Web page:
MTDLs are designed by combining two (or more) pharmacophoric structural scaffolds, thus physicochemical properties such as molecular weight, solubility, permeability and the ability of MTDLs to permeate cell membranes have to optimized for absorption and distribution within the body [189]. The ‘Lipinski rule of five’ (RO5) [190] defined the optimal physicochemical properties for perorally administered drugs, which are preferred for perspective long-term treatment of AD patients. RO5 postulated desirable physicochemical property space by setting up limits for molecular weight < 500Da, logarithm of partition coefficient (logP; a value classifying the lipophilicity of a compound) < 5, number of hydrogen bond donors (HBDs)< 5, and number of hydrogen bond acceptors (HBAs)< 10. Although RO5 indicates possibility of absorption of drug after oral administration, the rule is not specific for CNS drugs. It turns out that AD drugs need to fulfil strict physicochemical criteria defined for blood–brain barrier (BBB) penetration by transcellular passive diffusion, which is typical for most CNS drugs. Blood-to-brain influx is mediated by the receptor for advanced glycation end products (RAGE). The BBB efflux pumps are transmembrane P-glycoprotein (P-gp), which mediate brain-to-blood transport. Cordon-Cardo et al. first suggested that P-gp might play a role in vivo in limiting brain penetration of xenobiotics [191]. The high expression of P-gp is one of the main reasons that a lot of lipophilic drugs could not penetrate CNS for brain disease therapy.
Extensive studies on physicochemical properties for CNS drugs laid out that molecular weight should not exceed 430–450 Da, logP values should be < 4 and the number of HBD and HBA must be < 2 and < 7, respectively [192]. Next, characterisation has been completed with topological polar surface area (TPSA), Log D and acid dissociation constant (pKa). TPSA counts the surface sum over all polar atoms in molecule, and for most CNS drugs to be < 70 Å2. LogD is a pH dependent lipophilicity indicator displaying the distribution of a chemical compound between the lipid and aqueous phase. For CNS drugs logD is expected to be <3. The strength of acidic functional groups in the molecule expressed by pKa values for CNS drugs should be 7–9. For streamlining the design of proper physicochemical properties of MTDLs for AD, several powerful predicting techniques, such as BBB-score and the CNS multiparameter optimization approach, have been developed. However, the most of MTDLs have been tested in a parallel artificial membrane permeation assay (PAMPA), which experimentally determine permeability values which would enable them to cross the BBB by passive diffusion [125,127,132,193,194]. The current chemical methods for crossing the BBB could be divided into chemical modification of the drug to form a prodrug, coupling the drugs with mannitol or aromatic substances or using appropriate chemical drug delivery system or drug carrier with the ability to cross BBB [195].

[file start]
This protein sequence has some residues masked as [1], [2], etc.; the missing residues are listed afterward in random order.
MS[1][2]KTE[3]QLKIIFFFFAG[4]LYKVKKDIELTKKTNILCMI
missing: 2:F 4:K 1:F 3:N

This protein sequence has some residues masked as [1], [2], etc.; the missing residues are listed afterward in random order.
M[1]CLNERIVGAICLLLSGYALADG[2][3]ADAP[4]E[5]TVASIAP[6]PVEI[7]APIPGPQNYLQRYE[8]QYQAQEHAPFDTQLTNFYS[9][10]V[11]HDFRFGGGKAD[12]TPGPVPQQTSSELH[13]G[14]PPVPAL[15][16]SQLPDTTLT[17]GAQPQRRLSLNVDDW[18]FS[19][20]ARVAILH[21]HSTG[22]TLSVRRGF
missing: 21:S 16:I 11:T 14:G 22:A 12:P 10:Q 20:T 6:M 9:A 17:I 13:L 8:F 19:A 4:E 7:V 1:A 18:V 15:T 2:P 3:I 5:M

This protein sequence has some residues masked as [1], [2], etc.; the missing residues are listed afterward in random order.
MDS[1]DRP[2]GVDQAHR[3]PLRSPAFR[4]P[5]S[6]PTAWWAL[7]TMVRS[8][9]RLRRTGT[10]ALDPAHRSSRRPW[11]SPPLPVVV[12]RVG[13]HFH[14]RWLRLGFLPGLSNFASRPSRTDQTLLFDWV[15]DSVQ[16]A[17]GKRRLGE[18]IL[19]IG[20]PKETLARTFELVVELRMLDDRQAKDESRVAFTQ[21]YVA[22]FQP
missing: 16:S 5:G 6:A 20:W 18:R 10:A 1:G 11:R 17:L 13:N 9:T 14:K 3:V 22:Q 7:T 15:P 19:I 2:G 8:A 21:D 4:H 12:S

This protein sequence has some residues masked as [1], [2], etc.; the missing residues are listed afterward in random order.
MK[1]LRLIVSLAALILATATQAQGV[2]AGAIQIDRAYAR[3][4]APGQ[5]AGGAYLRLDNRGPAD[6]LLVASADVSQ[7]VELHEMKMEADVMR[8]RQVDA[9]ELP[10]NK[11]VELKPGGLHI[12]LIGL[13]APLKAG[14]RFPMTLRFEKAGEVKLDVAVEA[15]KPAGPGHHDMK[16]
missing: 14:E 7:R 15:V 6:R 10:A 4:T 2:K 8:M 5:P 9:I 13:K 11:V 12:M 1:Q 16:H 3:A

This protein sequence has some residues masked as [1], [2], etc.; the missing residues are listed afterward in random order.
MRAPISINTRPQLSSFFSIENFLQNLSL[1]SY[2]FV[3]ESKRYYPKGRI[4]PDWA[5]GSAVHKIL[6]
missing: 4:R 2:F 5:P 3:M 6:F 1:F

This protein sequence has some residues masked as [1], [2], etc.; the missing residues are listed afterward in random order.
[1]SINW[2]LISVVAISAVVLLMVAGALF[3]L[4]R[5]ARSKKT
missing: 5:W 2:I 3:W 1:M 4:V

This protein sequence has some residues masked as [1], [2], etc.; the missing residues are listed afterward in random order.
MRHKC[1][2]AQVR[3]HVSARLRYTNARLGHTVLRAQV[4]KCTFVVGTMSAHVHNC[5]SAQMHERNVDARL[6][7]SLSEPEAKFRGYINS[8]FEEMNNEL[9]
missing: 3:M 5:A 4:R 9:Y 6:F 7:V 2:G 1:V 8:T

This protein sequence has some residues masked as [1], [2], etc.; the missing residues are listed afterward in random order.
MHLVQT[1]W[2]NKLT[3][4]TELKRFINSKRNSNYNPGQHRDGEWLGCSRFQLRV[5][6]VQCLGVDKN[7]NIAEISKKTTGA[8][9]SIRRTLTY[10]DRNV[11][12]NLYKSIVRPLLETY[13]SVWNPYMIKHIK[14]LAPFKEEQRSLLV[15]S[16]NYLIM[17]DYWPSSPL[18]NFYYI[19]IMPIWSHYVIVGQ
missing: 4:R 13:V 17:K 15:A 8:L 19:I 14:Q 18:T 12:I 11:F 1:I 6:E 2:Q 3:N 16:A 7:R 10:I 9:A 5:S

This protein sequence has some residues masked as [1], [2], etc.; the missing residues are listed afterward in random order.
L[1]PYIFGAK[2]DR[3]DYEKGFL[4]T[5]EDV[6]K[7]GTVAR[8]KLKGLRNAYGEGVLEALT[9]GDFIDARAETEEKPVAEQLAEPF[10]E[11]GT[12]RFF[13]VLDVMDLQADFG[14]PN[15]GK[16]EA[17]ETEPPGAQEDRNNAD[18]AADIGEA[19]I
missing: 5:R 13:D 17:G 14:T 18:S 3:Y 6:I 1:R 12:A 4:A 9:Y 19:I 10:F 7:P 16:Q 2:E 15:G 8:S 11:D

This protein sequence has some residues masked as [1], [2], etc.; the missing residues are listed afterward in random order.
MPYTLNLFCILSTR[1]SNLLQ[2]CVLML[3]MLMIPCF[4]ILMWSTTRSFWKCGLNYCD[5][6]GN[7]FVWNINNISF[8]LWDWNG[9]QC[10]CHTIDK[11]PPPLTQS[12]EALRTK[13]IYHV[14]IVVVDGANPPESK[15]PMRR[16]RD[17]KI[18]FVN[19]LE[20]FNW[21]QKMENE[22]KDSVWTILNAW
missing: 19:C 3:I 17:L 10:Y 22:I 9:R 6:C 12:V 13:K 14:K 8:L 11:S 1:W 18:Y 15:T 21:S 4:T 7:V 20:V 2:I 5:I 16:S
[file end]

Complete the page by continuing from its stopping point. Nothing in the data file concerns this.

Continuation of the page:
5. Perspectives for MTDLs in the Treatment of AD